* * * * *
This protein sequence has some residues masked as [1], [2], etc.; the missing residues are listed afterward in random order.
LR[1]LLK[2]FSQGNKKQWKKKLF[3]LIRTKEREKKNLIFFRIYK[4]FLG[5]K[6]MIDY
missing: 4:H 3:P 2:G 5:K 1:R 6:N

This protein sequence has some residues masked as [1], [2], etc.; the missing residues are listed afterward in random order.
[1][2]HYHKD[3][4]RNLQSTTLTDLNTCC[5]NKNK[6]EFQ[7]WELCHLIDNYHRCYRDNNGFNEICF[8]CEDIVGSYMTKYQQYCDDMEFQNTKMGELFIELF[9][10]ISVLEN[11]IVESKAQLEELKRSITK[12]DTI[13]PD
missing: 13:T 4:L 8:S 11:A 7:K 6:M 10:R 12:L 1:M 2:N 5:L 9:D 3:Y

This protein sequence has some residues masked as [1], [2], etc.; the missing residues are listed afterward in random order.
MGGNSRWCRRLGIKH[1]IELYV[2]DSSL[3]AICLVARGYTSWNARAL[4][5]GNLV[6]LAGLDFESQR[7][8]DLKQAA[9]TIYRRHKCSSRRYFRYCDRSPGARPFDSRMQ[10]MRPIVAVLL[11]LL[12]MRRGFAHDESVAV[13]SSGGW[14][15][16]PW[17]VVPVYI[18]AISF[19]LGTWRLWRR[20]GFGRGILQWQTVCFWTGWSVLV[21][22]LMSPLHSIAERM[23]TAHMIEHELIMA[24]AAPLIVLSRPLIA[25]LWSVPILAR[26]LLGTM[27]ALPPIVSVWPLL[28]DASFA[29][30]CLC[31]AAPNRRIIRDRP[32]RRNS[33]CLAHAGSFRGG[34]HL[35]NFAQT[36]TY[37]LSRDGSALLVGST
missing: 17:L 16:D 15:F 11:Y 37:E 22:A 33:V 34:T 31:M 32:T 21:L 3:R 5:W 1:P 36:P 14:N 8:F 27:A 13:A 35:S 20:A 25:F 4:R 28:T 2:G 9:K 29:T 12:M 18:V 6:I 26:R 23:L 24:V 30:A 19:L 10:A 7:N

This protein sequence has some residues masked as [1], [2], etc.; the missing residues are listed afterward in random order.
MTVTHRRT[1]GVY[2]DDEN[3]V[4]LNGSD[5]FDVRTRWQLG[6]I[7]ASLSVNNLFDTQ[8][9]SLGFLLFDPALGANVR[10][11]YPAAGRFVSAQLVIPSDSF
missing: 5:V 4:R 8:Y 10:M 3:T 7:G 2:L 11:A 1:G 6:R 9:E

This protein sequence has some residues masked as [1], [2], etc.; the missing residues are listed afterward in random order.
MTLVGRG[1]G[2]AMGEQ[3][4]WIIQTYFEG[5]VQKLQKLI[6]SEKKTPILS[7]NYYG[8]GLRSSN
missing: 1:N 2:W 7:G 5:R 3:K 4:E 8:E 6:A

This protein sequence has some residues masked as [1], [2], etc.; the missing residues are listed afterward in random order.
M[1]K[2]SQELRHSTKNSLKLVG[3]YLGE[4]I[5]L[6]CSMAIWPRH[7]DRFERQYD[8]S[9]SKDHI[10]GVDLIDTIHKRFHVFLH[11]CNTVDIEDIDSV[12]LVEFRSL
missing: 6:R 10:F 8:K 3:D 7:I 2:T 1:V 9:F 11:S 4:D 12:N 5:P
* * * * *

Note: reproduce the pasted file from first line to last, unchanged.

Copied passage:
This protein sequence has some residues masked as [1], [2], etc.; the missing residues are listed afterward in random order.
LR[1]LLK[2]FSQGNKKQWKKKLF[3]LIRTKEREKKNLIFFRIYK[4]FLG[5]K[6]MIDY
missing: 4:H 3:P 2:G 5:K 1:R 6:N

This protein sequence has some residues masked as [1], [2], etc.; the missing residues are listed afterward in random order.
[1][2]HYHKD[3][4]RNLQSTTLTDLNTCC[5]NKNK[6]EFQ[7]WELCHLIDNYHRCYRDNNGFNEICF[8]CEDIVGSYMTKYQQYCDDMEFQNTKMGELFIELF[9][10]ISVLEN[11]IVESKAQLEELKRSITK[12]DTI[13]PD
missing: 13:T 4:L 8:S 11:A 7:K 6:M 10:R 12:L 1:M 2:N 5:L 9:D 3:Y

This protein sequence has some residues masked as [1], [2], etc.; the missing residues are listed afterward in random order.
MGGNSRWCRRLGIKH[1]IELYV[2]DSSL[3]AICLVARGYTSWNARAL[4][5]GNLV[6]LAGLDFESQR[7][8]DLKQAA[9]TIYRRHKCSSRRYFRYCDRSPGARPFDSRMQ[10]MRPIVAVLL[11]LL[12]MRRGFAHDESVAV[13]SSGGW[14][15][16]PW[17]VVPVYI[18]AISF[19]LGTWRLWRR[20]GFGRGILQWQTVCFWTGWSVLV[21][22]LMSPLHSIAERM[23]TAHMIEHELIMA[24]AAPLIVLSRPLIA[25]LWSVPILAR[26]LLGTM[27]ALPPIVSVWPLL[28]DASFA[29][30]CLC[31]AAPNRRIIRDRP[32]RRNS[33]CLAHAGSFRGG[34]HL[35]NFAQT[36]TY[37]LSRDGSALLVGST
missing: 17:L 16:D 15:F 11:Y 37:E 22:A 33:V 34:T 31:M 32:T 21:L 3:R 5:W 1:P 36:P 14:N 8:F 27:A 13:A 35:S 20:A 25:F 4:R 28:T 2:G 9:K 29:T 12:M 18:V 6:I 26:R 23:L 24:V 30:A 19:L 10:A 7:N

This protein sequence has some residues masked as [1], [2], etc.; the missing residues are listed afterward in random order.
MTVTHRRT[1]GVY[2]DDEN[3]V[4]LNGSD[5]FDVRTRWQLG[6]I[7]ASLSVNNLFDTQ[8][9]SLGFLLFDPALGANVR[10][11]YPAAGRFVSAQLVIPSDSF
missing: 5:V 4:R 8:Y 10:M 3:T 7:G 2:L 11:A 1:G 6:R 9:E

This protein sequence has some residues masked as [1], [2], etc.; the missing residues are listed afterward in random order.
MTLVGRG[1]G[2]AMGEQ[3][4]WIIQTYFEG[5]VQKLQKLI[6]SEKKTPILS[7]NYYG[8]GLRSSN
missing: 1:N 2:W 7:G 5:R 3:K 4:E 8:E 6:A

This protein sequence has some residues masked as [1], [2], etc.; the missing residues are listed afterward in random order.
M[1]K[2]SQELRHSTKNSLKLVG[3]YLGE[4]I[5]L[6]CSMAIWPRH[7]DRFERQYD[8]S[9]SKDHI[10]GVDLIDTIHKRFHVFLH[11]CNTVDIEDIDSV[12]LVEFRSL
missing: 6:R 10:F 8:K 3:D 7:I 2:T 1:V 9:F 11:S 4:D 12:N 5:P